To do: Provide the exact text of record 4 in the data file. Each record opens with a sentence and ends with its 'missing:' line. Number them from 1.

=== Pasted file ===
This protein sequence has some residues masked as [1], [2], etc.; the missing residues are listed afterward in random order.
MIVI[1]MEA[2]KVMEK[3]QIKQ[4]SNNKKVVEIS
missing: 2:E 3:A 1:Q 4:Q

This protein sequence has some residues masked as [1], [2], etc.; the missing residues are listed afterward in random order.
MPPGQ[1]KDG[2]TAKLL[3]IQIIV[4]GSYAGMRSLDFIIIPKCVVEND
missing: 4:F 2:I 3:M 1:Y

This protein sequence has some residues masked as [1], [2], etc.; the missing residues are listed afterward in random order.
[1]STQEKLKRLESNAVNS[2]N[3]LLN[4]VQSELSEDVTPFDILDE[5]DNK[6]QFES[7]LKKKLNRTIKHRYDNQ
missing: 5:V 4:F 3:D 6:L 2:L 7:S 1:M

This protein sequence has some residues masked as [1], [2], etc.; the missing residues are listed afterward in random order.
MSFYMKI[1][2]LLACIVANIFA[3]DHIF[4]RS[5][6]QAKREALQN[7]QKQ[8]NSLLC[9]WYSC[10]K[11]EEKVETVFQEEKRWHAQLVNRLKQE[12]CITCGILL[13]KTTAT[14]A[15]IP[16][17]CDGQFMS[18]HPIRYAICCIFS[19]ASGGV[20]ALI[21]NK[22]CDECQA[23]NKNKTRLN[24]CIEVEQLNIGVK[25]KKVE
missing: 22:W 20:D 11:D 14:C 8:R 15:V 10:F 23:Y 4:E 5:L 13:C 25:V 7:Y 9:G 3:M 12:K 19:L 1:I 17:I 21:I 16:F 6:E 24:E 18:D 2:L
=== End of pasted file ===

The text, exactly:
This protein sequence has some residues masked as [1], [2], etc.; the missing residues are listed afterward in random order.
MSFYMKI[1][2]LLACIVANIFA[3]DHIF[4]RS[5][6]QAKREALQN[7]QKQ[8]NSLLC[9]WYSC[10]K[11]EEKVETVFQEEKRWHAQLVNRLKQE[12]CITCGILL[13]KTTAT[14]A[15]IP[16][17]CDGQFMS[18]HPIRYAICCIFS[19]ASGGV[20]ALI[21]NK[22]CDECQA[23]NKNKTRLN[24]CIEVEQLNIGVK[25]KKVE
missing: 22:W 20:D 11:D 14:C 8:R 15:V 10:F 23:Y 4:E 5:L 13:C 25:V 7:Y 9:G 3:M 12:K 19:L 1:I 17:I 21:I 16:F 6:E 24:E 18:D 2:L